Kill, 44, has tumor removed from kidney

Southern Illinois football coach Jerry Kill had a cancerous
tumor removed from a kidney last month, choosing to delay the
operation until after the season. The 44-year-old coach expects a
full recovery and doctors found no evidence the cancer spread.
"I'm doing fine," said Kill, whose cancer was first reported
Tuesday by the Southern Illinoisan newspaper in Carbondale, home of
the Salukis. Cancer "is just an obstacle that's come up, and now I
have to overcome it."
Kill, who told the Salukis of the cancer last week, said doctors
have trying to determine if the cancer was linked to his seizures
last fall, including one on the sidelines in the waning seconds of
an Oct. 15 home loss to Illinois State. Kill said it's possible the
medical issues are related.
At that time, the university attributed the seizures to an
unspecified condition that occasionally manifested itself with such
episodes but was not considered life-threatening.
But on Tuesday, Kill said that while undergoing tests after the
seizures, doctors uncovered the kidney problem not long after the
Salukis notched their biggest victory of last season, knocking off
Western Kentucky -- then Division I-AA's top-ranked team -- on the
road Oct. 27.
Athletic director Paul Kowalczyk said Kill apprised him of the
diagnosis from the outset, but the coach did not want to make his
condition public, fearing it would become a distraction.
"He knew he had a window to work with," Kowalczyk said
Tuesday. "It's his body, his issue and I've respected that. With
anything else Jerry's taken on, I have all the confidence he'll win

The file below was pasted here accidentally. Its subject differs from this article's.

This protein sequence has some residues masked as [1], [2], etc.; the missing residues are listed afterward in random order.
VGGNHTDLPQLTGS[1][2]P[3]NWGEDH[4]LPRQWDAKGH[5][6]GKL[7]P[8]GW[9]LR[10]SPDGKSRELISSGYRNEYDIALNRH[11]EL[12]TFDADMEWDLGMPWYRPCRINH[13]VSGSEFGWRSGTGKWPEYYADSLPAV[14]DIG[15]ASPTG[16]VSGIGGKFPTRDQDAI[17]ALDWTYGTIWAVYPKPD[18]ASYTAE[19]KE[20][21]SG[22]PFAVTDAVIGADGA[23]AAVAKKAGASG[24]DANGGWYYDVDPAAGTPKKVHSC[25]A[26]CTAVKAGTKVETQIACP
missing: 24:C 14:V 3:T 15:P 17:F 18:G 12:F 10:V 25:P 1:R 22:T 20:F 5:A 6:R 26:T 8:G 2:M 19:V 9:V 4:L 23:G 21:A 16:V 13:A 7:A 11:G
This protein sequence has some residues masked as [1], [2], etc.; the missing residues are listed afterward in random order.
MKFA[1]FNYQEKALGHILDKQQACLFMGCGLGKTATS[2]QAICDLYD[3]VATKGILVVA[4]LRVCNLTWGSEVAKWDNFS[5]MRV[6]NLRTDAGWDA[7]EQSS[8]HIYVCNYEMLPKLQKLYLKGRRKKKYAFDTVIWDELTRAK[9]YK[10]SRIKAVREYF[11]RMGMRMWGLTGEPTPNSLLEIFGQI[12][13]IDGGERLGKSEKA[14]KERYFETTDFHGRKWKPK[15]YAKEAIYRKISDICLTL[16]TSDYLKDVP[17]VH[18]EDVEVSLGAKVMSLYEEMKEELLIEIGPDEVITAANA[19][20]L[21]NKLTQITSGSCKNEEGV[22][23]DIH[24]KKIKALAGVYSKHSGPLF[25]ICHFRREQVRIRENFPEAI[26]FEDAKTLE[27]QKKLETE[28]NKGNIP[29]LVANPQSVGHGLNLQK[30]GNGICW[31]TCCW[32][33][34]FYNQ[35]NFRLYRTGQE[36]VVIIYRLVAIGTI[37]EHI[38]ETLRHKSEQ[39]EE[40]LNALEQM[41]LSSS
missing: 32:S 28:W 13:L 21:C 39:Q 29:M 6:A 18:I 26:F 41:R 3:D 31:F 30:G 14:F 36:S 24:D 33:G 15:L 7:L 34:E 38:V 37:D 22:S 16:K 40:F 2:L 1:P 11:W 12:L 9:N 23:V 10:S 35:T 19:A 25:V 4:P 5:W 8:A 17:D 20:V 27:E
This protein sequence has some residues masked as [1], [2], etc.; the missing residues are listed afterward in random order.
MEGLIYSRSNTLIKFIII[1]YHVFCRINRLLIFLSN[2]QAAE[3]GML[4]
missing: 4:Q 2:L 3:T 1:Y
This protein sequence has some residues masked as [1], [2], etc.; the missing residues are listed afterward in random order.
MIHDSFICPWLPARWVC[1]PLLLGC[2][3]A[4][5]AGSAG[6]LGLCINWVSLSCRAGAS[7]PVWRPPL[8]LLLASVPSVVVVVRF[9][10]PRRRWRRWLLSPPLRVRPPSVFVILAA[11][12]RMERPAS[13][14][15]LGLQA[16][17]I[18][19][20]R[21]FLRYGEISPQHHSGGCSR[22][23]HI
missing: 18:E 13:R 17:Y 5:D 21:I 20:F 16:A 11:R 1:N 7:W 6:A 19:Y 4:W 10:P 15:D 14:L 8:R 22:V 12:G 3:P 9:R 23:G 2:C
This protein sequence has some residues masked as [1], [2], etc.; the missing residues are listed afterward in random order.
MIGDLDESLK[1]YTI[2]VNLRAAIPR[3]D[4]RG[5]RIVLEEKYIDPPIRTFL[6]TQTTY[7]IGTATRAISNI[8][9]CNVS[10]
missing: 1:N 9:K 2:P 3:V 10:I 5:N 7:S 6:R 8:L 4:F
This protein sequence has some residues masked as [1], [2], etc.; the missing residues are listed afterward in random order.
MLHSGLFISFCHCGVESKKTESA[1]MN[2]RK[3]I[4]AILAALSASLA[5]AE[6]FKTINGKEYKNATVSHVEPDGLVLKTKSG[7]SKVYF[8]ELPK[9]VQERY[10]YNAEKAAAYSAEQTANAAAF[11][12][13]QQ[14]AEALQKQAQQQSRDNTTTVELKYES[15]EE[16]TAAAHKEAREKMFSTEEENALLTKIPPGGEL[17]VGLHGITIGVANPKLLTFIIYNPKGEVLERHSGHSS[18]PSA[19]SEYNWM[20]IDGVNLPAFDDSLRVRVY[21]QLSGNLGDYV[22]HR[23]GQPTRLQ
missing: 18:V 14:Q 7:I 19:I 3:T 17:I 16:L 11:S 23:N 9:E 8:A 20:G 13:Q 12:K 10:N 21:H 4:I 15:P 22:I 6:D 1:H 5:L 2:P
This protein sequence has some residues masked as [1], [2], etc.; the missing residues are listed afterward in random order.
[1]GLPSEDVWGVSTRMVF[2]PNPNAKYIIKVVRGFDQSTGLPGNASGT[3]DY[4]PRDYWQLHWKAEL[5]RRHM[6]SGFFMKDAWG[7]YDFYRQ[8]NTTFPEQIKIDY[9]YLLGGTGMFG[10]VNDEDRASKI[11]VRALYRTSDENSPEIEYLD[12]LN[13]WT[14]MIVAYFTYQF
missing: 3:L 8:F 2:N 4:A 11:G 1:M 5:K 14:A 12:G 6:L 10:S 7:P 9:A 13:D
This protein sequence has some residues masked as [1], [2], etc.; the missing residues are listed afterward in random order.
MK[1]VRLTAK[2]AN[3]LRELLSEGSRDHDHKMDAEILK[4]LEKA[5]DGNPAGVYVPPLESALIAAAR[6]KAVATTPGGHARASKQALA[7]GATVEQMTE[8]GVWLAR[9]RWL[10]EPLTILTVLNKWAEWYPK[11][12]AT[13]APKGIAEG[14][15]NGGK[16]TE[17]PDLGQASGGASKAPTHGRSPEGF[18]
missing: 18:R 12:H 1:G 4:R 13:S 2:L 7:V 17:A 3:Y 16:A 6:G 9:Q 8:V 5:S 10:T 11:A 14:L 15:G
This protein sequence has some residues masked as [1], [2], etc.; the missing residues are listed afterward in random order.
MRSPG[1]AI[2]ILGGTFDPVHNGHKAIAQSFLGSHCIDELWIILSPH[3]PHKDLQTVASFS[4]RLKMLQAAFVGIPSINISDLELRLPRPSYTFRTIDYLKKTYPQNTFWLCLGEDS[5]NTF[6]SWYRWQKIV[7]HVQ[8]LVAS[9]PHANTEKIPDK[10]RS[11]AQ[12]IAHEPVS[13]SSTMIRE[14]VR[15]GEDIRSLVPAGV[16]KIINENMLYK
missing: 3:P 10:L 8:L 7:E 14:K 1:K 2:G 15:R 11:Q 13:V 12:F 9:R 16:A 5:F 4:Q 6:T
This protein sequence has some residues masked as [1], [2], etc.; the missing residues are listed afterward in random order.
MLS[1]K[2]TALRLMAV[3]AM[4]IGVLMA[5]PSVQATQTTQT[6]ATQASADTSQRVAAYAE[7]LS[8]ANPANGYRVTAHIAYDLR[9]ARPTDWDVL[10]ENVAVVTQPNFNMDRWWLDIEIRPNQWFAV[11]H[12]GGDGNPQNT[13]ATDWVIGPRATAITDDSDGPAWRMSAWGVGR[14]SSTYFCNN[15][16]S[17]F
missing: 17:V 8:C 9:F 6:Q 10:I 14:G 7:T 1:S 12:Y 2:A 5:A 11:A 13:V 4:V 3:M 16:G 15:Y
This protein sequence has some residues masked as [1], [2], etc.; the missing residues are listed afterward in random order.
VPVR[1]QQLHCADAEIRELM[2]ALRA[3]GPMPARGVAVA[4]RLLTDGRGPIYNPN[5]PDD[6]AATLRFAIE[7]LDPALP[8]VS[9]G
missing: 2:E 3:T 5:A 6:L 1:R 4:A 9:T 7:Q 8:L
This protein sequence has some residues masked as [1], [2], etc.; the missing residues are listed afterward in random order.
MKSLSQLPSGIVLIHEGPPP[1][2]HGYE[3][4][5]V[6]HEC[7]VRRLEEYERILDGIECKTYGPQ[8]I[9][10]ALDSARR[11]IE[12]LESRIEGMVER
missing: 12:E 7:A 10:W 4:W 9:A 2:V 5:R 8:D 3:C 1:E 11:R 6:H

this, too."
The Salukis' season ended Dec. 3 with a loss to Appalachian
State in the quarterfinals of the Division I-AA playoffs. Kill had
the cancer surgery about a month later, spending a few days in the
hospital before he resumed recruiting.
About 102,000 people worldwide die from kidney cancer every
year. In the U.S., about 32,000 people are diagnosed each year with
the disease, which accounts for 3 percent of all adult cancers and
occurs most often in those 50 to 70, twice as often in men than in
On Tuesday, Kill was back in the office, arriving in time for 6
a.m. workouts and planning to head home 12 hours later.
"I really haven't had any recovery time," Kill said as he
continued preparing for spring drills that begin March 29. "I'm
still swelling and a little sore. But I'm not one to sit around.
The busier you stay, the less your mind worries about something you
can't control."
Kill is credited with resurrecting a Salukis program that last
season -- his sixth at Southern -- won its third-straight Gateway
Conference title and its first I-AA playoff game in 22 years.
Medical problems have never slowed Kill. A day after being
released from the hospital after last October's sideline seizure,
Kill was on the sidelines but largely an adviser when the Salukis
beat Indiana State. Kill also had a seizure in November 2001
shortly after the Salukis lost to then-Southwest Missouri State,
and he returned to coach the next week.
"I've been firmly committed to SIU, and I've given every ounce
to SIU and its football program. I will continue to do that," he
said. "Am I a little slower and at a different pace right now?
Yeah. But I can be right now."
He expects to use the cancer as a motivator.
"When I tell the players, 'Hey, you've got to suck it up.
Life's not always fair, and you've got to battle through
adversity,' they can look at me and know," he said.